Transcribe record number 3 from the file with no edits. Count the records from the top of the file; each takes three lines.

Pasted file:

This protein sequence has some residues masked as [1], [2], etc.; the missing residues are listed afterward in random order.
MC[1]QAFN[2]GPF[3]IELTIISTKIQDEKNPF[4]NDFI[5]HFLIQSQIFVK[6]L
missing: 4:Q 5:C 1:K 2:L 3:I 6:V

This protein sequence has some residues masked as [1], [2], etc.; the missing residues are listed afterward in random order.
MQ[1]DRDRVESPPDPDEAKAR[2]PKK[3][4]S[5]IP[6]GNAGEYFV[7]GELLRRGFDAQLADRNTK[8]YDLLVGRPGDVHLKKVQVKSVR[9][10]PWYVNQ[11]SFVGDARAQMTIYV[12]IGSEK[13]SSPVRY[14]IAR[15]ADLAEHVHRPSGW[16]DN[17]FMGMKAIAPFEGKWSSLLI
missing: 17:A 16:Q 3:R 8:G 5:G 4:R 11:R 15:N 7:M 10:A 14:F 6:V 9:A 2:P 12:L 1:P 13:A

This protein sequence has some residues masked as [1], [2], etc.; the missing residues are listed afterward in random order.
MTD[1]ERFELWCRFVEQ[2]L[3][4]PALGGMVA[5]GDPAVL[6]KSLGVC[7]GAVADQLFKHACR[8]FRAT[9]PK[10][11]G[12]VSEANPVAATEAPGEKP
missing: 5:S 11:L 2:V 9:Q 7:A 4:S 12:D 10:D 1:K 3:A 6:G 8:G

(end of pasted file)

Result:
This protein sequence has some residues masked as [1], [2], etc.; the missing residues are listed afterward in random order.
MTD[1]ERFELWCRFVEQ[2]L[3][4]PALGGMVA[5]GDPAVL[6]KSLGVC[7]GAVADQLFKHACR[8]FRAT[9]PK[10][11]G[12]VSEANPVAATEAPGEKP
missing: 5:S 11:L 2:V 9:Q 7:A 4:S 12:D 10:D 1:K 3:A 6:G 8:G